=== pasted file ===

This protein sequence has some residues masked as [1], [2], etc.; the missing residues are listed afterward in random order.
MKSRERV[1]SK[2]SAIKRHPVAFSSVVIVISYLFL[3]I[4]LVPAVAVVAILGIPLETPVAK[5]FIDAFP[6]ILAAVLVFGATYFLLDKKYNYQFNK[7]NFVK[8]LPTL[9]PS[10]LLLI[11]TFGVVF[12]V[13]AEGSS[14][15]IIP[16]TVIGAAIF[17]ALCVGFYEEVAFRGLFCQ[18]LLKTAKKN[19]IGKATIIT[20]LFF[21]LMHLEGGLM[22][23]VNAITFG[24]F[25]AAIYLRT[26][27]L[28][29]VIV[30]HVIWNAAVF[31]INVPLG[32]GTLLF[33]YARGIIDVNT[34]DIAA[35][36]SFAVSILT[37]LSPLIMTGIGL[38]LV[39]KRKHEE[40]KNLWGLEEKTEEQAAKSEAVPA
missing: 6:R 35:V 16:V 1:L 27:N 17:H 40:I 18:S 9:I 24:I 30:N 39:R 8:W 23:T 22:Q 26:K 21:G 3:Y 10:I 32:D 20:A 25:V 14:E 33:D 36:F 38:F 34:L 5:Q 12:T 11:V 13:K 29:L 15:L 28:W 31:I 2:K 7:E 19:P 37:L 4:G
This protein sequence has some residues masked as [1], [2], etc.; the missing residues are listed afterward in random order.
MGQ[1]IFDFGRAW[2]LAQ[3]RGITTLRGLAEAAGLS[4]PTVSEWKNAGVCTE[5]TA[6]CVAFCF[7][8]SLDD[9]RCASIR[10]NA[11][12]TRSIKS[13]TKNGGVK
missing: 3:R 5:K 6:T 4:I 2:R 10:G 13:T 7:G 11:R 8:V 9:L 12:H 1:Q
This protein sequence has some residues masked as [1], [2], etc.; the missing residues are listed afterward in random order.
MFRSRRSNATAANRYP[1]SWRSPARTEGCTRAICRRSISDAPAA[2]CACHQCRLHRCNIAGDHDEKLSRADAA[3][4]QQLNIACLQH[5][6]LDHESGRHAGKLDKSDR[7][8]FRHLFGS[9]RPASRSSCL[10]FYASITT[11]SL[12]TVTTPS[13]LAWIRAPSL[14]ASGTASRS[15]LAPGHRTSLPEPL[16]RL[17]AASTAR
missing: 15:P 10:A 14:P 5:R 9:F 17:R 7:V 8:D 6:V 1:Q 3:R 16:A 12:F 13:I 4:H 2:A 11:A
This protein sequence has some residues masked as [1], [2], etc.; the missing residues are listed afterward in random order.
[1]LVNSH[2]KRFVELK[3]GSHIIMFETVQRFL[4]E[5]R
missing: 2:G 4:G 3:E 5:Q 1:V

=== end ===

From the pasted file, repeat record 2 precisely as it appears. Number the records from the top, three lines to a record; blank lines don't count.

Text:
This protein sequence has some residues masked as [1], [2], etc.; the missing residues are listed afterward in random order.
MGQ[1]IFDFGRAW[2]LAQ[3]RGITTLRGLAEAAGLS[4]PTVSEWKNAGVCTE[5]TA[6]CVAFCF[7][8]SLDD[9]RCASIR[10]NA[11][12]TRSIKS[13]TKNGGVK
missing: 3:R 5:K 6:T 4:I 2:R 10:G 13:T 7:G 11:R 8:V 9:L 12:H 1:Q